The main difference between Maltodextrin and Dextrin is that the Maltodextrin is a organic polymer and Dextrin is a group of low-molecular-weight carbohydrates produced by the hydrolysis of starch or glycogen
Maltodextrin is a polysaccharide (many carbohydrates joined together in a molecular chain) that is used as a food additive. It is produced from vegetable starch by partial hydrolysis and is usually found as a white hygroscopic spray-dried powder. Maltodextrin is easily digestible, being absorbed as rapidly as glucose and may be either moderately sweet or almost flavorless (depending on the degree of polymerisation).It is commonly used for the production of soft drinks and candy. It can also be found as an ingredient in a variety of other processed foods.
Dextrins are a group of low-molecular-weight carbohydrates produced by the hydrolysis of starch or glycogen. Dextrins are mixtures of polymers of D-glucose units linked by α-(1→4) or α-(1→6) glycosidic bonds.
Dextrins can be produced from starch using enzymes like amylases, as during digestion in the human body and during malting and mashing, or by applying dry heat under acidic conditions (pyrolysis or roasting). This procedure was first discovered in 1811 by Edme-Jean Baptiste Bouillon-Lagrange. The latter process is used industrially, and also occurs on the surface of bread during the baking process, contributing to flavor, color and crispness. Dextrins produced by heat are also known as pyrodextrins. The starch hydrolyses during roasting under acidic conditions, and short-chained starch parts partially rebranch with α-(1,6) bonds to the degraded starch molecule. See also Maillard Reaction.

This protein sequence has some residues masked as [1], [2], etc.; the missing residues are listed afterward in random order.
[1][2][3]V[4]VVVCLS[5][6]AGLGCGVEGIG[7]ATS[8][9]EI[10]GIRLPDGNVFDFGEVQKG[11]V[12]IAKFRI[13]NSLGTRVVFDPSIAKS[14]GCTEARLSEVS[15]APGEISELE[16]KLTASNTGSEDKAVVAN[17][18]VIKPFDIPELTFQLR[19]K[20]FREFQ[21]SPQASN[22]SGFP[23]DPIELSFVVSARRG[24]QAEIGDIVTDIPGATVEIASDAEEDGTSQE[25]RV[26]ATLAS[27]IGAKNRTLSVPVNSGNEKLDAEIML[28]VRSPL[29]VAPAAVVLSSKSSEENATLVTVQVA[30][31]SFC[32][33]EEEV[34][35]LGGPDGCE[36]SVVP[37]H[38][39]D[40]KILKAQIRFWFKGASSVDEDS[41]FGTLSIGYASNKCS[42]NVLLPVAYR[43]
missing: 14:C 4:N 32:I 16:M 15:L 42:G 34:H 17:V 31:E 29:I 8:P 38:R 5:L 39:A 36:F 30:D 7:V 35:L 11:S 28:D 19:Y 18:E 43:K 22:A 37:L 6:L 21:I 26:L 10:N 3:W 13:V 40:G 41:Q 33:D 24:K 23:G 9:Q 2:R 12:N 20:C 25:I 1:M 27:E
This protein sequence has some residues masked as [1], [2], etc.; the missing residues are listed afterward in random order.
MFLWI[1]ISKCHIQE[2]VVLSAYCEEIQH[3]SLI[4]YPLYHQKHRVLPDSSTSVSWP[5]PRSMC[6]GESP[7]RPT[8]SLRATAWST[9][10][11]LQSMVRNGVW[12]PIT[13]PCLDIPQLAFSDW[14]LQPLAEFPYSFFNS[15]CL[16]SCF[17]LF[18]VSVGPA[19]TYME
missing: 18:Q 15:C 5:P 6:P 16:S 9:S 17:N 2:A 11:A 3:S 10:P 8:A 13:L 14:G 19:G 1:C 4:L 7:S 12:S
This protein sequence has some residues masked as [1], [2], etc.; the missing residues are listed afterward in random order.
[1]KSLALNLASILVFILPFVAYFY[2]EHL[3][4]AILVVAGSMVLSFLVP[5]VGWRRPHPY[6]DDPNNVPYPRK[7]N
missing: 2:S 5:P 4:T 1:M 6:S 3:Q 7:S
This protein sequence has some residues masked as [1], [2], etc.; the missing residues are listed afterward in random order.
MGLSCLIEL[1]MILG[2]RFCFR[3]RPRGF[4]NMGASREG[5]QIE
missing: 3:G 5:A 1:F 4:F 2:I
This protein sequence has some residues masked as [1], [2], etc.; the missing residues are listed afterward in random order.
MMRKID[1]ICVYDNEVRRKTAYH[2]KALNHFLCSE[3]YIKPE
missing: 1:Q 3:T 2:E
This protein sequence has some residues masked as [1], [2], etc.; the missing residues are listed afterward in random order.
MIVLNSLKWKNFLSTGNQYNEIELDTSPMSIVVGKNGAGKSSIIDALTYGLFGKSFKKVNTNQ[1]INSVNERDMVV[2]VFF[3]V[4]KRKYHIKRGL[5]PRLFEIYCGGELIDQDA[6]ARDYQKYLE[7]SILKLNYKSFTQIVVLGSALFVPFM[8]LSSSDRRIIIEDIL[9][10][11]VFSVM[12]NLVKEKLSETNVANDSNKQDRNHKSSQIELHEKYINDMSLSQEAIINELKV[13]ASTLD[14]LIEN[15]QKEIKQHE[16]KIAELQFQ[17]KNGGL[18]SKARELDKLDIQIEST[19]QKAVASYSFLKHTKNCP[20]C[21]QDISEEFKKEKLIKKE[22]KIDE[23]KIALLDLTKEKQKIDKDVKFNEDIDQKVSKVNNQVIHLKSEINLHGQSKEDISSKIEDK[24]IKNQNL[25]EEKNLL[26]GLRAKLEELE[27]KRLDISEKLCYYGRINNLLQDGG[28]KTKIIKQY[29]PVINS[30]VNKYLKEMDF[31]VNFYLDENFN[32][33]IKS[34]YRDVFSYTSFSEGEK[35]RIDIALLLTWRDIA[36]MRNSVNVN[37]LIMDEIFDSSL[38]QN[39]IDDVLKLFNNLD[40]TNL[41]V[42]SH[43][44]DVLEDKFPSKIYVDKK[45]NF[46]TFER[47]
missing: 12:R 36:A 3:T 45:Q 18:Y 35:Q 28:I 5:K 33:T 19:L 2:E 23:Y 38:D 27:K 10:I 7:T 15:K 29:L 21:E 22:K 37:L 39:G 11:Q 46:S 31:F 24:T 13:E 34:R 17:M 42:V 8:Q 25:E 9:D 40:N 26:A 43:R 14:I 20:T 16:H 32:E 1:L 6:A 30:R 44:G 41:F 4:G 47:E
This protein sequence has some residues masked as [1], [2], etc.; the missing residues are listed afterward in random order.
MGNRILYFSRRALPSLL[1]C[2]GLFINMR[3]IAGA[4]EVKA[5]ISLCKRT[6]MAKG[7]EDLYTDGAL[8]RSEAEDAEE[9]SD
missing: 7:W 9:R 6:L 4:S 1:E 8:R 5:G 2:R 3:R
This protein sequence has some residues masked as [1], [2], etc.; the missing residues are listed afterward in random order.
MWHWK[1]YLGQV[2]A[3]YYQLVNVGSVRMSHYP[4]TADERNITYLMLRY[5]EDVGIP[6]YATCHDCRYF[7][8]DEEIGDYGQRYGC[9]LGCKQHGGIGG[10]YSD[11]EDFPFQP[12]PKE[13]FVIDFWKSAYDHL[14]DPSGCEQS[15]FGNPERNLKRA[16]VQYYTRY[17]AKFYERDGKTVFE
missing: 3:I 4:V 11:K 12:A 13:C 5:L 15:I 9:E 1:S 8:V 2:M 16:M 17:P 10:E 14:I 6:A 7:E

Dextrins are white, yellow, or brown powder that are partially or fully water-soluble, yielding optically active solutions of low viscosity. Most of them can be detected with iodine solution, giving a red coloration; one distinguishes erythrodextrin (dextrin that colours red) and achrodextrin (giving no colour).
White and yellow dextrins from starch roasted with little or no acid are called British gum.
A type of dextrin commonly used as a food additive
Any of a range of oligomers of glucose, intermediate in complexity between maltose and starch, produced by the enzymatic hydrolysis of starch; used commercially as adhesives.
a soluble gummy substance obtained by hydrolysis of starch, used as a thickening agent and in adhesives and dietary supplements.